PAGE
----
The cost of playing monopoly: How the Nation’s Future Party has caused rifts among parties in House elections
Nation’s Future head Abdel Wahab Abdel Razek (left) and deputy Ashraf Rashad - Courtesy: Nation's Future Party Facebook page

As the Nation’s Future Party put the finishing touches on its choice for who will stand in House of Representatives elections slated for late October, many were unhappy with that crude process that ensured the state-backed party takes the most seats in the new legislative body. 

For one leader in a party on the national list, the crisis surrounding the management of the elections can be seen in what he describes as the “nationalization of his party” for the benefit of the Nation’s Future. 

That dissatisfaction extended to every party that chose to participate in the elections, including the Republican People’s Party, the main partner of the Nation’s Future on the list. According to a political source with knowledge of the coordination to form the lists, the Republican People’s Party was shocked by the “cartoonish” partnership as much as other coalition parties.

When voters turn up to polls in late October, they will be voting for candidates for 284 seats in the House from the individual system and another 284 from the closed list system. In line with a new law that redrew electoral districts for the House, individual candidates will be elected from 143 districts, down from 205 previously, while there will be four districts for the block-vote, winner-take-all party lists. Parties and independent candidates have the right to run in either the individual or the list system. The president can appoint some members to the House of Representatives, but no more than five percent of the total.

According to various sources, the way security agencies and the Nation’s Future managed preparations for the upcoming elections has not only led to disappointment, but it has sent turmoil roiling through most parties, including Nation’s Future itself. Things got so bad that some parties moved to oust their leadership, while others withdrew from the elections.

Mass resignations at the Republican People’s Party

Some time ago, the informed source says, the Republican People’s Party, a pro-regime party close to one of the sovereign security bodies, sent a preliminary list featuring its suggested candidates to the Nation’s Future Party. In mid-September, however, the Nation’s Future returned a list featuring 46 candidates to the Republican People’s Party leadership, who were shocked to find that only eight names on the list were active members of their party. All the other names on the list came from the Nation’s Future.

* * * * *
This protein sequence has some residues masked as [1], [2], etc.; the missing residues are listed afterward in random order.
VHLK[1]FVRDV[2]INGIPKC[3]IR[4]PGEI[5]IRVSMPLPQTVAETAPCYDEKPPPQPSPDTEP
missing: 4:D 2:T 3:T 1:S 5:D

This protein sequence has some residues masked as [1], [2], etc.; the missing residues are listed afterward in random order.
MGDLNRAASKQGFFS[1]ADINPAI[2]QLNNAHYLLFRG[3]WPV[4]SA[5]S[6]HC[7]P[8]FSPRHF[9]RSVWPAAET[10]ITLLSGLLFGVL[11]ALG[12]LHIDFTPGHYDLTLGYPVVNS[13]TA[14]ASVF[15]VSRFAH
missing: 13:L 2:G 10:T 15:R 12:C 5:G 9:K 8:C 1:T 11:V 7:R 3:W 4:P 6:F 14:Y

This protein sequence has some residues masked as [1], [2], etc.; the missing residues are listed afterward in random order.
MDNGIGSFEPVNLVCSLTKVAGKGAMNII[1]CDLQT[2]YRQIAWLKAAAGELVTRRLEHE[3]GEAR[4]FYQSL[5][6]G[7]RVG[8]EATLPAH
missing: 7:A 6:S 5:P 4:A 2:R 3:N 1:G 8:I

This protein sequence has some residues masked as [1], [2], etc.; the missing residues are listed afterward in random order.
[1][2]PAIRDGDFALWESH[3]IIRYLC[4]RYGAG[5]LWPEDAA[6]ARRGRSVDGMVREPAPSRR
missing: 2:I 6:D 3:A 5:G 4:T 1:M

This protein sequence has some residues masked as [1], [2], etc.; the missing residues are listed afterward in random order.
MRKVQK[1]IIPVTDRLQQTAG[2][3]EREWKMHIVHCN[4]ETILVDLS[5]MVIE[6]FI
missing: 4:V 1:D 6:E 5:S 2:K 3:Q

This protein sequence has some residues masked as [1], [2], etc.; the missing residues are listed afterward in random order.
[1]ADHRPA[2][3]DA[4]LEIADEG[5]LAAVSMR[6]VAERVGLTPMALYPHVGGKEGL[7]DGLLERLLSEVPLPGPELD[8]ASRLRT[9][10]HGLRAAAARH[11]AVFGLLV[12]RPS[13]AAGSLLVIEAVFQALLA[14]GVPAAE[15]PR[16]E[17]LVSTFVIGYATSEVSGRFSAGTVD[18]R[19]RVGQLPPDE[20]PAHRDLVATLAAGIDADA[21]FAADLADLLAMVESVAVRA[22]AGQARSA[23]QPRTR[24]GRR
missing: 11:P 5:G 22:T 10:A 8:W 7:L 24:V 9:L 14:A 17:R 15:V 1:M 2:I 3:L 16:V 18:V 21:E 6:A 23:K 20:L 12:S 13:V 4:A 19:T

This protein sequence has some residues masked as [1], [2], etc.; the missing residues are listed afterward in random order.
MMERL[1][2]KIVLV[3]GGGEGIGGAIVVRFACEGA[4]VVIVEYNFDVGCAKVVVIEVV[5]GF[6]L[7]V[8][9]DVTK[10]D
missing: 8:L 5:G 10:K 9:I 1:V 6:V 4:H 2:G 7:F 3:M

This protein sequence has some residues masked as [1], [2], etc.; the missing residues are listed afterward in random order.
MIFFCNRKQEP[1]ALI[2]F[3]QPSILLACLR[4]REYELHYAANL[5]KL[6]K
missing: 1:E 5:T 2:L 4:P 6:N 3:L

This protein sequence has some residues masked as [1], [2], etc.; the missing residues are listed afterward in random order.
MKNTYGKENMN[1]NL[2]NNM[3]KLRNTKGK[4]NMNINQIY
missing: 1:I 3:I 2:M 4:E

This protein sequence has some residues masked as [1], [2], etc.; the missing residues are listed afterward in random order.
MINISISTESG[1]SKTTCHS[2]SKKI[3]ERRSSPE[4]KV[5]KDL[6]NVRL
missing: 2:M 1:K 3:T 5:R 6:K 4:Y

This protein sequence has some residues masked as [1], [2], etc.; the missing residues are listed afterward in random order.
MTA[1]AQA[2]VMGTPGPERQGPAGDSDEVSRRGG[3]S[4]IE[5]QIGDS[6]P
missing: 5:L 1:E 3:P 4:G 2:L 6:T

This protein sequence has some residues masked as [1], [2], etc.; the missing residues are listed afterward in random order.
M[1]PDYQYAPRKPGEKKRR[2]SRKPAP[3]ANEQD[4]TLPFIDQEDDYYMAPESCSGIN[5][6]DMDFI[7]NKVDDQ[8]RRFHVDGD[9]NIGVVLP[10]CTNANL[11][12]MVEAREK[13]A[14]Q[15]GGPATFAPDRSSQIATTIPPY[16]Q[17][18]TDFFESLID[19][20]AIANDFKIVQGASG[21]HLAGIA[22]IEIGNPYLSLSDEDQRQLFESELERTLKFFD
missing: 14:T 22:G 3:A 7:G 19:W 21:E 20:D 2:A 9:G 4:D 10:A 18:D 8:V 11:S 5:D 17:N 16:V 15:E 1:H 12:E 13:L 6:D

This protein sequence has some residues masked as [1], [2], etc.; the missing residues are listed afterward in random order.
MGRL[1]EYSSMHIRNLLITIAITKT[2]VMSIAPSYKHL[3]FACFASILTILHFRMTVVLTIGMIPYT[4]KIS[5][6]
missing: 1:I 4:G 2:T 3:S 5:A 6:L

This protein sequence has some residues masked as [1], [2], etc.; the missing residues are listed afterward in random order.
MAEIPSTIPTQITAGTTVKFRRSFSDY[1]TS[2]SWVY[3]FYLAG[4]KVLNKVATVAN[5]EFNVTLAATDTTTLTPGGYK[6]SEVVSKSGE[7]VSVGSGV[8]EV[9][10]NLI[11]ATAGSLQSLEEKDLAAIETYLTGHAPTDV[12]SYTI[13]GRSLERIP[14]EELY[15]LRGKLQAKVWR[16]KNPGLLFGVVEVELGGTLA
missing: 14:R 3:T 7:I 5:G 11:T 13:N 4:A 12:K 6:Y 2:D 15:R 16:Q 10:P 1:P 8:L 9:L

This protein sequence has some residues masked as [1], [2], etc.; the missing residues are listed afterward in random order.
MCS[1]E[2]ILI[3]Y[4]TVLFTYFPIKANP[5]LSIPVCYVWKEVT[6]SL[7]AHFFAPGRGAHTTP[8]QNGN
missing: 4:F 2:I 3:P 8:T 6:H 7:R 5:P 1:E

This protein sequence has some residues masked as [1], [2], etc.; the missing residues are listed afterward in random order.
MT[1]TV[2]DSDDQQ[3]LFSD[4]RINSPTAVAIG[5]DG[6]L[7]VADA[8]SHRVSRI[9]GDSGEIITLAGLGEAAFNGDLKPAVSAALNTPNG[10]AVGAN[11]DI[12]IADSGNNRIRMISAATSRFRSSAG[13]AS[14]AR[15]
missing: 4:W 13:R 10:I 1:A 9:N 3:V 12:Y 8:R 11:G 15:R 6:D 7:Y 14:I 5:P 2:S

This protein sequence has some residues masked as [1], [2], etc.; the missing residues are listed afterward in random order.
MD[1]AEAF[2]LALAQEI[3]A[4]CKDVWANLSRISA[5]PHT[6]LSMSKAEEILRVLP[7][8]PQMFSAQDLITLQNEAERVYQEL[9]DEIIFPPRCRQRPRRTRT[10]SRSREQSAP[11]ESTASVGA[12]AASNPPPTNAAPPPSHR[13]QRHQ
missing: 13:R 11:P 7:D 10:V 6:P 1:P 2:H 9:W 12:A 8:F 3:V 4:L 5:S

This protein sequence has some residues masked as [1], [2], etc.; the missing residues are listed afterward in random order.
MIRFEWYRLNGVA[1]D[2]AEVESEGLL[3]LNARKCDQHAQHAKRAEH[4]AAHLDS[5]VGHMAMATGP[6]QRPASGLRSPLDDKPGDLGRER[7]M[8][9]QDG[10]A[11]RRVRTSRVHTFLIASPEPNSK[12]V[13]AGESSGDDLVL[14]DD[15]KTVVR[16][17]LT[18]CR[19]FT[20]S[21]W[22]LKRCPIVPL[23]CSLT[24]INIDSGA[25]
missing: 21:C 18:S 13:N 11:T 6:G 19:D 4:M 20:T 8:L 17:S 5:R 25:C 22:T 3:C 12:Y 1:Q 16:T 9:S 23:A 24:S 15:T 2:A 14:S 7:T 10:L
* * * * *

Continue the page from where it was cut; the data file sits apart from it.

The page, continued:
“The agreement between the two parties was that the composition of the lists would be carried out by the Nation’s Future, with the Republican People’s Party leaders giving the sign-off, but not in this crude manner,” the source tells Mada Masr.

The source explained that the electoral lists have been managed in the same way. Only two or three names put forth by the Republican People’s Party were accepted on the lists. 

In the recent August Senate elections, the Republican People’s Party was picked to serve as the understudy of Nation’s Future. Sources from several parties who took part in the list told Mada Masr at the time that the National Security Agency would use the results of the Senate elections to determine the parties’  respective roles in the upcoming House elections.

“This fake majority is unacceptable, and it resulted in serious objections within the party,” the source says.

In objection to their marginalized role at the hands of the Nation’s Future, Republican People’s Party members resigned en masse, according to the source. When Hazem Omar, the president of the party, learned of the exodus, “he asked them to remain calm, which was not a solution,” the source says. 

According to the source, Omar tried to contain the crisis within the party by holding a meeting on September 22 at the headquarters of the Nationalist Progressive Unionist Party. But a security agency asked him to cancel the meeting in fear that it would lead to a decision to withdraw from the list, as the Wafd Party had already done. Such a withdrawal would have attracted public attention to the mechanisms with which lists are composed.

The same source says that security agencies sent reports to the president’s office with warnings about holding elections in such a manner, but they fell on deaf ears.

The anticipated For the Sake of Egypt national list managed includes 12 parties: the Nation’s Future Party, the Republican People’s Party, the Wafd Party, the Egyptian Social Democratic Party, the Modern Egypt Party, the Nationalist Progressive Unionist Party, the Conference Party, the Reform and Development Party, the Egyptian Freedom Party, the Justice Party, and the Will of a Generation Party — in addition to the Youth Coordination of Parties Youth and Politicians.

However, rebellion has already broken out inside the Wafd Party, which prompted the party’s higher committee to send an official letter to the National Elections Authority saying that the party would not take part in the electoral list. When asked about what their superiors would do if the party takes part in the list with the approval of party President Bahaa Abou Shoqa  alone, a Wafd Party leader told Mada Masr: “We will submit a lawsuit against the electoral list.”

Wafd Party anger chases the electoral list with appeals